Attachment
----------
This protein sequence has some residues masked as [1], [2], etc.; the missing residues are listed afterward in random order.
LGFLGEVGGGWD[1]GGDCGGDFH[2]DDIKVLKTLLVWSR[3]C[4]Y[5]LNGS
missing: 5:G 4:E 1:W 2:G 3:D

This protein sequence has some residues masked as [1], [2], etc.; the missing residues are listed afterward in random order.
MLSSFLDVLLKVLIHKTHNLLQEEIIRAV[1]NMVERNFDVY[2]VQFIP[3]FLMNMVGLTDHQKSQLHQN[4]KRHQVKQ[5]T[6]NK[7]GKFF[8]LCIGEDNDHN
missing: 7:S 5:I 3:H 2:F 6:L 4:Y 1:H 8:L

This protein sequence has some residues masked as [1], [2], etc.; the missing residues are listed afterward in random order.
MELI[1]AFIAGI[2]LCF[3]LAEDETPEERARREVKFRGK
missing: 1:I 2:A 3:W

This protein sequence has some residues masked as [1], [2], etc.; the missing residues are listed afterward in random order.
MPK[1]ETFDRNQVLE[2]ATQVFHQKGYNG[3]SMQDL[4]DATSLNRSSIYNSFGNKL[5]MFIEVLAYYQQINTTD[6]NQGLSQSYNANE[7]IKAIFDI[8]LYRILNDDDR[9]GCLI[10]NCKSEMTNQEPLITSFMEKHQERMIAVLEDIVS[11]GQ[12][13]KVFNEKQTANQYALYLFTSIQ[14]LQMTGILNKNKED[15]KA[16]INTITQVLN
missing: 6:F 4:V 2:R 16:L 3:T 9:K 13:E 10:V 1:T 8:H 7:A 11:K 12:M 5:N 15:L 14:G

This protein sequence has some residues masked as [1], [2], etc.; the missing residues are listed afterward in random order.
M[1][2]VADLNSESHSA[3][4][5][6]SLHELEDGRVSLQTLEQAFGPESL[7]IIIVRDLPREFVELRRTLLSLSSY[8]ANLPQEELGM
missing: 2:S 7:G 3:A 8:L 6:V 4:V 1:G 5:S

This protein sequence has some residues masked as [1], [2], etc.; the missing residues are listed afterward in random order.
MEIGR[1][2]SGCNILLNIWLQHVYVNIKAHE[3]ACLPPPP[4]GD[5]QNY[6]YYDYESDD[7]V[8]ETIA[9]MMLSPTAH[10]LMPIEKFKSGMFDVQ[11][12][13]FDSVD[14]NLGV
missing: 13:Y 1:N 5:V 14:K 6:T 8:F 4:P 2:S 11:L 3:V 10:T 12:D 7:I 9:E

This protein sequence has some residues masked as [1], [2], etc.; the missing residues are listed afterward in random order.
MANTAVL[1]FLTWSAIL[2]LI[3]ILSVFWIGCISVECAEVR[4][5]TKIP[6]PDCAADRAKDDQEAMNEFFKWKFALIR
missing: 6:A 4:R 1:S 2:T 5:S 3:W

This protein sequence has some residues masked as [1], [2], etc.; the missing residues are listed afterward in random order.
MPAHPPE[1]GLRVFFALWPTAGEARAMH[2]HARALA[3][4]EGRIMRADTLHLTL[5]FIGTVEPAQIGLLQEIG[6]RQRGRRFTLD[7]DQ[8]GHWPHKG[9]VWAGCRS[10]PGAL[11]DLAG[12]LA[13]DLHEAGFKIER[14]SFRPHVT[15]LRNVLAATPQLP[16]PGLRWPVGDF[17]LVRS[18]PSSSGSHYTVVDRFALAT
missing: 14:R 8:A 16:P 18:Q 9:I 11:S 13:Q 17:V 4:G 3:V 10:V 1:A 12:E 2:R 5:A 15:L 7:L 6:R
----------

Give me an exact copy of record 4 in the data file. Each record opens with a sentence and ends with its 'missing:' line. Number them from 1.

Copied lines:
This protein sequence has some residues masked as [1], [2], etc.; the missing residues are listed afterward in random order.
MPK[1]ETFDRNQVLE[2]ATQVFHQKGYNG[3]SMQDL[4]DATSLNRSSIYNSFGNKL[5]MFIEVLAYYQQINTTD[6]NQGLSQSYNANE[7]IKAIFDI[8]LYRILNDDDR[9]GCLI[10]NCKSEMTNQEPLITSFMEKHQERMIAVLEDIVS[11]GQ[12][13]KVFNEKQTANQYALYLFTSIQ[14]LQMTGILNKNKED[15]KA[16]INTITQVLN
missing: 6:F 4:V 2:R 16:L 3:T 9:K 13:E 10:V 1:T 8:H 7:A 11:K 12:M 5:N 15:L 14:G